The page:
Since the early 1980s, federal departments and agencies have highlighted rulemaking priorities (not a complete inventory) in the (mostly) twice-yearly Unified Agenda of Federal Regulatory and Deregulatory Actions.
The Biden administration just released the Fall 2023 edition. The Agenda provides a snapshot of active and longer-term rules at various states of urgency moving through the pipeline, and presents a selection of rules recently finalized.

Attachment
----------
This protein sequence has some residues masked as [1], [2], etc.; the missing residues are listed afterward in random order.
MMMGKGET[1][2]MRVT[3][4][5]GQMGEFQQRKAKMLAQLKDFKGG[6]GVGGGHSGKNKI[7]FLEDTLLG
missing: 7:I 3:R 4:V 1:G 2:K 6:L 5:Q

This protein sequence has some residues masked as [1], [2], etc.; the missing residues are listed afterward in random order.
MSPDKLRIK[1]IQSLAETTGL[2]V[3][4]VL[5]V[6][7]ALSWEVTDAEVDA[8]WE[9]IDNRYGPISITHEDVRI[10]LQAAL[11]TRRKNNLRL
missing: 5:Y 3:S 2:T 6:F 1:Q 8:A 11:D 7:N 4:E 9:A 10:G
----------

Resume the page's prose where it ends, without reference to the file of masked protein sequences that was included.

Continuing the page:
While traditionally prioritizing paperwork reduction, regulatory oversight and the balancing of costs and benefits, those pursuits have changed under Biden.
Biden’s Executive Order 14,094 on “Modernizing Regulatory Review” has shifted the White House Office of Management and Budget’s (OMB) emphasis from supervision to advancing “net benefits” as progressives see them. Where the Trump-era OMB boasted of successes in carrying out a (now-revoked) “one-in, two-out” approach to rulemaking, Biden’s OMB tends to affirm a series of top-down “whole-of-government” campaigns on climate change and energy policy, water, air quality, chemical regulation, transmission grid regulation, financial regulations related to climate disclosure, and more rather than challenge them.
Read the full article on Forbes.